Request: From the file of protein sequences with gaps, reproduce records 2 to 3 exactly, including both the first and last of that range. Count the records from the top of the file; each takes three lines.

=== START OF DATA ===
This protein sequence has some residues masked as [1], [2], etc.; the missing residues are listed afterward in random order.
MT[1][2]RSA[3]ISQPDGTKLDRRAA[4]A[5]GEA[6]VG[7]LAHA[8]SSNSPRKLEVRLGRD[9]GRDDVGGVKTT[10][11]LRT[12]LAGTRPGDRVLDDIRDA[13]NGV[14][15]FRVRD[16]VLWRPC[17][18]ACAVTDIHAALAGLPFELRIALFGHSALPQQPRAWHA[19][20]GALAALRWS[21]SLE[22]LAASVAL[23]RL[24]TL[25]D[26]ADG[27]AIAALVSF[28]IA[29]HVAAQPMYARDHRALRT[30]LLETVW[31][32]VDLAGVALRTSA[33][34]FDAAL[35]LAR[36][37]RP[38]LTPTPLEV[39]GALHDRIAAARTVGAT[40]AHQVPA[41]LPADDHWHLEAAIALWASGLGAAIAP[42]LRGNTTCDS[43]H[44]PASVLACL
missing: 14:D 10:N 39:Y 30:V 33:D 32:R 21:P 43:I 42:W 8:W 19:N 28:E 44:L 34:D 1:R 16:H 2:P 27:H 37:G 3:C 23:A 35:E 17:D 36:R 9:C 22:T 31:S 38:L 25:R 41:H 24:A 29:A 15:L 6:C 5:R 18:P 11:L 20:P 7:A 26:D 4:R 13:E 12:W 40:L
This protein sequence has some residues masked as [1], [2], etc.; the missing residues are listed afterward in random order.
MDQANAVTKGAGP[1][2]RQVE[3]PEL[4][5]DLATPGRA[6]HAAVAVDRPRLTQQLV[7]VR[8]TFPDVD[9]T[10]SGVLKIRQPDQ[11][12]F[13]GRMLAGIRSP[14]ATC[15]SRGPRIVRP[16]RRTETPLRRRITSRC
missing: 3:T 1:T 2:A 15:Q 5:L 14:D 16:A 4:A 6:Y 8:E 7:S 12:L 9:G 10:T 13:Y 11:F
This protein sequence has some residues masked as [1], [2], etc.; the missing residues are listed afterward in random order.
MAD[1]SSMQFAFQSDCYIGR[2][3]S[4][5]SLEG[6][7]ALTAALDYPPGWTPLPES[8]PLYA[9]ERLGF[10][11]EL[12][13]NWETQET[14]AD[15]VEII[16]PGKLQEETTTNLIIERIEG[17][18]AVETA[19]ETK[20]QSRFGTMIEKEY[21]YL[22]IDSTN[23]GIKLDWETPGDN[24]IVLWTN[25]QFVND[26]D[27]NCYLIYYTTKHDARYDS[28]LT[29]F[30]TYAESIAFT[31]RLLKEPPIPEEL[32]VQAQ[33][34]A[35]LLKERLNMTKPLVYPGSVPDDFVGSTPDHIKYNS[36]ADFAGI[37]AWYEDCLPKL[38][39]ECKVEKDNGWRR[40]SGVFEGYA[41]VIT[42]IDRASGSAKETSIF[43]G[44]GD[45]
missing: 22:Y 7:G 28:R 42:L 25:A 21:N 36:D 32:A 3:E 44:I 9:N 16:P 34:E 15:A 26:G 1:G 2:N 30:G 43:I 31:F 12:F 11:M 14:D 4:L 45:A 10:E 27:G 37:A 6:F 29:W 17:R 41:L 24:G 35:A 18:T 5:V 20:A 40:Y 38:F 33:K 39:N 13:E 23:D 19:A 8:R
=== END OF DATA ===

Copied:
This protein sequence has some residues masked as [1], [2], etc.; the missing residues are listed afterward in random order.
MDQANAVTKGAGP[1][2]RQVE[3]PEL[4][5]DLATPGRA[6]HAAVAVDRPRLTQQLV[7]VR[8]TFPDVD[9]T[10]SGVLKIRQPDQ[11][12]F[13]GRMLAGIRSP[14]ATC[15]SRGPRIVRP[16]RRTETPLRRRITSRC
missing: 3:T 1:T 2:A 15:Q 5:L 14:D 16:A 4:A 6:Y 8:E 7:S 12:L 9:G 10:T 13:Y 11:F
This protein sequence has some residues masked as [1], [2], etc.; the missing residues are listed afterward in random order.
MAD[1]SSMQFAFQSDCYIGR[2][3]S[4][5]SLEG[6][7]ALTAALDYPPGWTPLPES[8]PLYA[9]ERLGF[10][11]EL[12][13]NWETQET[14]AD[15]VEII[16]PGKLQEETTTNLIIERIEG[17][18]AVETA[19]ETK[20]QSRFGTMIEKEY[21]YL[22]IDSTN[23]GIKLDWETPGDN[24]IVLWTN[25]QFVND[26]D[27]NCYLIYYTTKHDARYDS[28]LT[29]F[30]TYAESIAFT[31]RLLKEPPIPEEL[32]VQAQ[33][34]A[35]LLKERLNMTKPLVYPGSVPDDFVGSTPDHIKYNS[36]ADFAGI[37]AWYEDCLPKL[38][39]ECKVEKDNGWRR[40]SGVFEGYA[41]VIT[42]IDRASGSAKETSIF[43]G[44]GD[45]
missing: 22:Y 7:G 28:R 42:L 25:A 21:N 36:D 32:A 3:E 44:I 9:N 16:P 34:E 15:A 26:G 1:G 2:N 30:G 43:I 31:F 12:F 11:M 14:D 4:L 45:A 10:E 27:G 37:A 6:F 29:W 17:R 41:L 24:G 35:A 18:T 5:V 20:A 40:Y 38:F 33:K 39:N 13:E 23:D 19:A 8:R